Dearest Wanderstead Wife mentioned that she has been asked “why Alaska?”. Well, to be honest while Erin loves Alaska, it was my overwhelming need to go to Alaska that has us heading north for the second straight year, this time for the whole summer, so she felt it best if maybe I try to put some words to what pulls me so to Alaska.
Alaska is one of those mystical places. Of course you have seen the pictures of the huge towering mountains, the breaching whales, big bears and the iconic American Bald Eagle. How can you not be drawn to that. However, for me it is more than that. For as long as I can remember, Alaska has called to me. Not as a visitor but as a part of me. I yearn to be there; I yearned to be there before I had ever even been. Being born and raised in Northern California (I mean the real Northern California, with mountains and trees) and being raised in those mountains and trees, Alaska and its wilds has always spoken to me.
Pretty much from birth I have loved wildlife in all forms: fly or swim, run or jump, I love it. I also love the actual wild itself. Nothing makes me happier than blue oceans, green trees and tall mountains. To say that I am completely drawn to wildlife in its natural setting would be an understatement. While I appreciate the work that most of the respected and reputable zoos and wildlife parks do, I get very depressed seeing animals in confinement. I understand that some animals cannot be released or are bred in captivity, but honestly seeing these animals put on display for profit bothers me deeply. Don’t get me wrong, I know there are places like Monterey Bay Aquarium, the San Diego Zoo and others out there doing good things. But there are also the Sea Worlds out there too, and frankly they sicken me. While I am happy to take my children to Monterey Bay Aquarium to allow them to see animals in a very up close way, I am very quick to point out that the environment they are in is not natural. I guess I’m getting a little off topic here, but this is at the root of what makes Alaska so very special for me. It is one of the last pristine places that you can see animals on a regular basis in their natural habitat doing what animals do. Not crammed into a small “environment” and provided 3 hots and a cot, if you get what I’m saying.
While the wildlife is one aspect, there is also just jaw dropping, breath taking awe inspiring scenery to consider. There is nowhere, and I do mean nowhere, like Alaska. There are places that maybe have part of what Alaska has, but nowhere is it all in one state. Of course it helps that the state is bigger than most countries, but let’s face it, unless you’re into deserts, and I know some people are, there is nothing to compare Alaska to. Alaska turns even the mundane photographer into an Ansel Adams wannabe. Erin and I had an agreement when we boarded the plane for Alaska last summer. We agreed only to take pictures with one or all of us in it. The argument was that in 20 years we wouldn’t want to look at or even remember what mountain we took a picture of. How naive, how foolish, silly silly people. It took exactly 20 miles into our first day trip out for me to start trying to capture the splendor Alaska has on display. You can’t help it, you have to try to capture it to show the people back home. Sadly you can’t. You can try, you can take the pictures, sit people down and try to explain just how blue the sea is, or tall the mountain was or white the snow or any other adjective your brain can conjure up, but unless you can take it all in with your own eyes you can’t capture it. I was of course worried that Alaska wouldn’t live up to the 40+ years of expectations I had applied to it. What a fool I was. It didn’t live up to them, it shattered them. It consumed me. I didn’t sleep, hardly ate and was full of nervous energy the whole time I was in Alaska. Erin will go into more of the details of our first trip but let’s just say I tried to soak in every memory Alaska was willing to give me.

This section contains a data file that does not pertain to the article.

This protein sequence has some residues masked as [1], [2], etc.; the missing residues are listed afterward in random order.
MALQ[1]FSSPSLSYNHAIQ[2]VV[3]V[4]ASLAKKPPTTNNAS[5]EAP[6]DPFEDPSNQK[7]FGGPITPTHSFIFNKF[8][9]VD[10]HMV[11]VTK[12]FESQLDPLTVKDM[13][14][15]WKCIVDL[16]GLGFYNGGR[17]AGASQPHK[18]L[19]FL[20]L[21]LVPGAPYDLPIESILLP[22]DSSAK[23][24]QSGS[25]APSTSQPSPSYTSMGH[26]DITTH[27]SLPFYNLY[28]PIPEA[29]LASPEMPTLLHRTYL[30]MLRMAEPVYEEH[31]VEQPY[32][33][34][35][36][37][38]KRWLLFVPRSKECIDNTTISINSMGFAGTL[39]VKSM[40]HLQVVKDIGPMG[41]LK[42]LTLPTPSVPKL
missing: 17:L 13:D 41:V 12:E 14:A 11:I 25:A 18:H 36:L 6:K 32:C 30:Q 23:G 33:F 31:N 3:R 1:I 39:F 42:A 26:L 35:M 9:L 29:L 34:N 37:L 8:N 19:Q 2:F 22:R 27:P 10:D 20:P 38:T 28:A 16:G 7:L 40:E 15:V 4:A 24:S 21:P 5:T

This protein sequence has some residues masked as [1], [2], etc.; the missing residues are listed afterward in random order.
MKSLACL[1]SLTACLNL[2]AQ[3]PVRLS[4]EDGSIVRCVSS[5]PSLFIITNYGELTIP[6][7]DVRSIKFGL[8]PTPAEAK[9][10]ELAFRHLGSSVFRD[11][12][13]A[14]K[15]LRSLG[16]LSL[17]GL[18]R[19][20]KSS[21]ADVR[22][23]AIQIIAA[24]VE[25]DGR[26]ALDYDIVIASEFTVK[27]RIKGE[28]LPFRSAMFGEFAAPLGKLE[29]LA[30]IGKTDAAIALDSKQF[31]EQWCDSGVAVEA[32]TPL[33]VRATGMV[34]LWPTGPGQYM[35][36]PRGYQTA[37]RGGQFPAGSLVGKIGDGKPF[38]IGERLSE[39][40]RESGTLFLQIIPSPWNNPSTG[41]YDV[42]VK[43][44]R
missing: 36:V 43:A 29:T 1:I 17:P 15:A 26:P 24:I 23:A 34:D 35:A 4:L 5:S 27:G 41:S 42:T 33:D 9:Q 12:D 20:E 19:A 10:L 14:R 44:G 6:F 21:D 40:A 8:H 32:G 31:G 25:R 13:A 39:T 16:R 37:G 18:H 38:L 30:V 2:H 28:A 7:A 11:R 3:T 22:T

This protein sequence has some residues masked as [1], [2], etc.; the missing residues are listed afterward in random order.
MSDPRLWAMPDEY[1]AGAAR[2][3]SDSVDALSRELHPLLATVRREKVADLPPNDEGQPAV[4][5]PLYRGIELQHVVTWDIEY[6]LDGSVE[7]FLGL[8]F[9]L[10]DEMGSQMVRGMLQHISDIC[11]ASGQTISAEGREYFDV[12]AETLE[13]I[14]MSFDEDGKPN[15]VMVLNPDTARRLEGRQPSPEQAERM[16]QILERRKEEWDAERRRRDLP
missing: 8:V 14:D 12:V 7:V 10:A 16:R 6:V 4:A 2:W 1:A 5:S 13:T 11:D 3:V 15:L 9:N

Lastly, there are the people. Or should I say the lack of them. For a state roughly a 3rd the size of the continental US, twice as large as Texas it has so few of those pesky two legged critters that seem to get into everything and mess it up. Don’t get me wrong, I am very proud to be a Californian, however there are just under 40 MILLION of us, (yes that’s right 40,000,000……) When you have that many people living in the same place, even somewhere as large and amazing as California, you are going to run into crowds. You are going to have to limit access to things, you are going to have to shut places off to the public. The sheer number of people have, and continue to, basically “love” California to death. So here is the difference: Alaska has 750,000 people. Alaska is still “open”. I of course worry that someday Alaska will also become crowded as more and more people fall in love with it, but it’s remote location and harsh winters seem to keep the crowds away and for me that is just fine. The people that are there are my kind of people. For the most part they are hardy, hardworking, resourceful and very proud of their state as they should be. When your Sunday best is your newest pair of Carhartts and the boots without the holes worn into the toes I am right at home.
Speaking to one of my friends from Alaska, of course about Alaska, he paid me one of the greatest compliments a man like me can receive. He said to me,
“You are an Alaskan who happens to have been born outside of Alaska”.
Alaska will always have my heart, I always struggle with the urge to drop everything and load up and head north. For now I will continue to live here in California but will always have my eyes looking north. Make no mistake about it, someday I will be a resident. So why Alaska? For me it isn’t why, it’s how can it not be Alaska.